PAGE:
THE failure of the Antrim footballers to beat Wicklow is very serious for the county. Not only because promotion is out of their hands. More importantly, they were beaten very badly. The scoreline can’t be overlooked, 7-11 to 0-7. It is such a stark contrast from how they were playing at the start of the year. The old phrase that managers like to use is a team doesn’t become bad overnight, but can it go wrong after seven months. Patrick Morrison says that players need to be given a break because of the time spent away from competitive football. All eyes are on how the Saffron footballers respond this weekend.
MOST of us in the weird world of GAA journalism want as many matches to proceed as possible because it helps to keep us in a job. I’m not gonna pretend that I’m any different, but nevertheless I don’t see the logic in the Irish Government’s decision that inter-county matches at underage level shouldn’t go ahead. We’re a couple of days out from an All-Ireland U-20 final, so it’s desperately disappointing for the young footballers from Dublin and Galway, and it’s almost as sore on u-17 players who have been waiting more than half-a-year for their competitions. It would’ve been played off in a matter of weeks so it just seems unnecessary in the extreme, particularly given the lack of notice.
SO Down have been promoted to Division Two without kicking a ball post-lockdown. And what? Leitrim conceding to Paddy Tally’s men and Longford doing likewise to Cork isn’t their fault. Derry are the losers here but, let’s be honest, there is no way Down were going to let it slip against Louth for the second year in-a-row – and Rory Gallagher and the Oakleafers would agree with that. Down go up because they played good football in the first five rounds. They beat challengers Longford and Derry, they battled well in Tipperary for a draw and they eased past Offaly on the road. They competed with Cork too. Well deserved.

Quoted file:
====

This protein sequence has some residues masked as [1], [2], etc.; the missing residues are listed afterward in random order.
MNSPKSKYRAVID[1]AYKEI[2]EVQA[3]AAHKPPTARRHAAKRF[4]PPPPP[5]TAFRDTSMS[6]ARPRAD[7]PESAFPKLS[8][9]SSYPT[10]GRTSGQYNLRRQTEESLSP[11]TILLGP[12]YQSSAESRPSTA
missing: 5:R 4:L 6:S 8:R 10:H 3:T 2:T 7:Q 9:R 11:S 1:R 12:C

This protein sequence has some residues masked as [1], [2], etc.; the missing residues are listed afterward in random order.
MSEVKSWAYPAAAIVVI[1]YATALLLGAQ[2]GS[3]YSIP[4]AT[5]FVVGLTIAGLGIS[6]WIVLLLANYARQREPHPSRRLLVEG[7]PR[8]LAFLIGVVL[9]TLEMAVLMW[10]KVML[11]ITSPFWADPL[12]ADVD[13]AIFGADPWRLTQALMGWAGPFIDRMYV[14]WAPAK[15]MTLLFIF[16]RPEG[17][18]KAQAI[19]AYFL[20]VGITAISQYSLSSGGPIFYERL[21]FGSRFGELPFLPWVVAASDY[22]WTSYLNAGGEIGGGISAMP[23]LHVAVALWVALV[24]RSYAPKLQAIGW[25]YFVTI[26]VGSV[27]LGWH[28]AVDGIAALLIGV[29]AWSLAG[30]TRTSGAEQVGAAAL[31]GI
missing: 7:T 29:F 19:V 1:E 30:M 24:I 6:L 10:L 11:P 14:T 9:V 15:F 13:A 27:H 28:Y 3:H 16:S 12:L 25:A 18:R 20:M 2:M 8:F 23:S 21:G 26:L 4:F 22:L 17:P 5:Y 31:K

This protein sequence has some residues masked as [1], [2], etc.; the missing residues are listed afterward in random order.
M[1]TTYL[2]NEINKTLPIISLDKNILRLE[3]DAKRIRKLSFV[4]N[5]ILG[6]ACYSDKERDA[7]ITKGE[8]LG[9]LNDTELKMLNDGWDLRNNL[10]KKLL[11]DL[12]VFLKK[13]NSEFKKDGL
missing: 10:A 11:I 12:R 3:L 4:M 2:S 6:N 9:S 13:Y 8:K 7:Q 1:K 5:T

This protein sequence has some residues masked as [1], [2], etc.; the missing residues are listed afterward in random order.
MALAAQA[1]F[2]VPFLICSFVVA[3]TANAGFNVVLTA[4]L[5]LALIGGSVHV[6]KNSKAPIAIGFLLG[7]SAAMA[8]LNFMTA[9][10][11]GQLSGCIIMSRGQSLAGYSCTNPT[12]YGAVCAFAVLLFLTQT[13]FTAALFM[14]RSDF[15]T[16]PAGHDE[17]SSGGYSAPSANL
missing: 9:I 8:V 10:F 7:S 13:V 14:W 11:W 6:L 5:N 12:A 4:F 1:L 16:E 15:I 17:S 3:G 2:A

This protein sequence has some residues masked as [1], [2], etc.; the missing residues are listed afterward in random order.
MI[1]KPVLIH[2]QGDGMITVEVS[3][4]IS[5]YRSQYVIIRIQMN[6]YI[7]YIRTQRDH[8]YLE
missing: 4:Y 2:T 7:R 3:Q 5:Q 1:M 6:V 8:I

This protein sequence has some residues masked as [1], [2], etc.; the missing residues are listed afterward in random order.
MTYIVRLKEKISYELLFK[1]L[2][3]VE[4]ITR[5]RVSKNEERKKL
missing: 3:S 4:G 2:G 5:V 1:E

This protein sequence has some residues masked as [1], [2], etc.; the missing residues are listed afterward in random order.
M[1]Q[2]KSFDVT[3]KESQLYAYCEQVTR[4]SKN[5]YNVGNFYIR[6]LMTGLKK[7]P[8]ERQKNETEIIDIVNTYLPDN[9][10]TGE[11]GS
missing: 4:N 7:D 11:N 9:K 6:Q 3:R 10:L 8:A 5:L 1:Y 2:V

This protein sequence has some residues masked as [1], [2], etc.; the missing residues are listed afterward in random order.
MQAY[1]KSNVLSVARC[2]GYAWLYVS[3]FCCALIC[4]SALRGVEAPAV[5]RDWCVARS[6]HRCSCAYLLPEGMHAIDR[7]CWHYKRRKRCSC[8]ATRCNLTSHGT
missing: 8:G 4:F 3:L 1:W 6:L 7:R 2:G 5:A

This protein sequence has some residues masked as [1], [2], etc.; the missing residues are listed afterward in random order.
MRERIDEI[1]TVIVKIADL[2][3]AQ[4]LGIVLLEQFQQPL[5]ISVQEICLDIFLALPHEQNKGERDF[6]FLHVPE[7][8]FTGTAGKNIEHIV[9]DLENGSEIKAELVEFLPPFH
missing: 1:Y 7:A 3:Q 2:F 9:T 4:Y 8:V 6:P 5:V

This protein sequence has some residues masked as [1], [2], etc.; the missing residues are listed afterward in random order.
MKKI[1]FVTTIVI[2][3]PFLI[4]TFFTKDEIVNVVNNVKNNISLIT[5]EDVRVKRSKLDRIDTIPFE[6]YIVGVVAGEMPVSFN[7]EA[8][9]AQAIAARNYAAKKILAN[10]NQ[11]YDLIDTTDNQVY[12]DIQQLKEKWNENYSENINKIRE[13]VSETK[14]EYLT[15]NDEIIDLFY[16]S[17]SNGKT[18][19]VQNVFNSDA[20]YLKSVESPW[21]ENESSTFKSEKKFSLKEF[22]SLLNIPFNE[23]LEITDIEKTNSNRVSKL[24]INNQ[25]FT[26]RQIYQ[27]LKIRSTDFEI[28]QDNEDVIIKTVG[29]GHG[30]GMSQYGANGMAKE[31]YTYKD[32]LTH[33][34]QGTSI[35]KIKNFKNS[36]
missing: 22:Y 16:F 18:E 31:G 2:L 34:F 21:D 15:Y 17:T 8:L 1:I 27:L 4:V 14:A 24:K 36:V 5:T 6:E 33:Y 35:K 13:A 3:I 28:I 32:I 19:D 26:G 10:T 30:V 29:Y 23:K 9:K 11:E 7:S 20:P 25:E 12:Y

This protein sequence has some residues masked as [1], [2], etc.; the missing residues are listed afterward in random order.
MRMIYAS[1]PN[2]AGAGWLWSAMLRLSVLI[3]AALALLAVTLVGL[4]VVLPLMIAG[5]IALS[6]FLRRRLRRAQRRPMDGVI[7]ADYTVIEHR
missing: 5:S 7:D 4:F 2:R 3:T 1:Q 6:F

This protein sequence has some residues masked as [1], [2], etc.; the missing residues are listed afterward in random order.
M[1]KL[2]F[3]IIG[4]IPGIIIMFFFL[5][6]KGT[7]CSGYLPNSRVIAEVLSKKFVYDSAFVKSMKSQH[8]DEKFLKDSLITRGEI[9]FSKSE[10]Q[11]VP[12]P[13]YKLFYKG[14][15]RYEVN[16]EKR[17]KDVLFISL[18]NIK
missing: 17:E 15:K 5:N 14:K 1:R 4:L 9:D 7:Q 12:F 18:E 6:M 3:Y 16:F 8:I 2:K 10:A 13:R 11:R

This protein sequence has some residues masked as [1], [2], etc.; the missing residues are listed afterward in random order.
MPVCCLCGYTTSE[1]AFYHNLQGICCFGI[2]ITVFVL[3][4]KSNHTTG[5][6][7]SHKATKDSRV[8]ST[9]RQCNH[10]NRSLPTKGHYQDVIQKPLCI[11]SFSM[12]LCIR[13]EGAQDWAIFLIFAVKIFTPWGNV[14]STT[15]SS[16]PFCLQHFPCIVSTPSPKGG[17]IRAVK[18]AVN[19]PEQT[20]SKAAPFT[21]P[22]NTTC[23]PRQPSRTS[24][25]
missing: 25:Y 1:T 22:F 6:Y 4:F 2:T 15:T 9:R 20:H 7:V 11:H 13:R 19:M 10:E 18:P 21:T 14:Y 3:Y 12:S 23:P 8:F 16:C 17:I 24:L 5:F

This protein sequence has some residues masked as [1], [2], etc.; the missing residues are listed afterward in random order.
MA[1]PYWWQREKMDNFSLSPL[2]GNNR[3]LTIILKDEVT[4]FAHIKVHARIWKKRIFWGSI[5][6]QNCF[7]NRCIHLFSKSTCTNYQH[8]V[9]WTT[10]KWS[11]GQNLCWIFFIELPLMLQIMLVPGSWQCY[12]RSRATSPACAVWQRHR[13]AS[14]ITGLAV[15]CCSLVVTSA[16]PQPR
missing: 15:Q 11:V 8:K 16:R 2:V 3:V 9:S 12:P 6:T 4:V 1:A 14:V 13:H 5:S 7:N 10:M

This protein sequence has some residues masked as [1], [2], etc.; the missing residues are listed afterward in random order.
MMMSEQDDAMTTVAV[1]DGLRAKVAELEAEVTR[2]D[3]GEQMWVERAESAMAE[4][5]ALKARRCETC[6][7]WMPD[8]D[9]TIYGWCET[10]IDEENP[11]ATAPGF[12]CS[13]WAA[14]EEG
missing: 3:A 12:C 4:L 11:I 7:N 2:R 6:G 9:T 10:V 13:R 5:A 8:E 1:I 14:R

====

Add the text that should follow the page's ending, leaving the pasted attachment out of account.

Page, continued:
THE knives are out already as Tyrone suffered a bad enough defeat to Donegal at the weekend. The four-point deficit at the final whistle was flattering, but it’s too early to completely write them off even if there’s a good chance they could be completely out of the running in a fortnight’s time. Tyrone are generally better when their backs are against the wall – they beat Dublin in the league this year six days after the worst defeat of Mickey Harte’s tenure against Galway, and they’ve reached the quarter-final of the championship at the very least every year since 2014. So Tyrone fans shouldn’t give up hope.
DOWN’S automatic promotion to Division Two without actually kicking the ball will no doubt be met with delight in the Mourne county as they get to play in the second tier next year. Any suggestion that Derry fans should feel chagrin is met with short shrift. Derry lost to Down earlier this year so they shouldn’t go up. At the same time, Fermanagh were forced to play a game when they were understrength, and then they get relegated. On first glance it doesn’t really seem fair on Fermanagh. However, it is in keeping with the rules. A team either fields or forfeits. The fixtures are set, and the game must be played. But I’m minded of how club competitions are run. At league level, teams can often get games switched if both teams agree. So there’s a level of freedom at club level not afforded at county level. Who says county football is king?
ONE of the most underrated Armagh players of the last 20 years has been Clonmore’s Brendan Donaghy. Since making his championship debut in 2007 with a stormer in the dramatic defeat to Donegal, he has been nothing short of brilliant even if injuries did hamper his involvement at times. When he isn’t there, like on Saturday against Roscommon, the Orchard defence look far more suspect. There’s a problem coming down the line though. Donaghy was 34 in April, and picking an obvious replacement is not an easy task.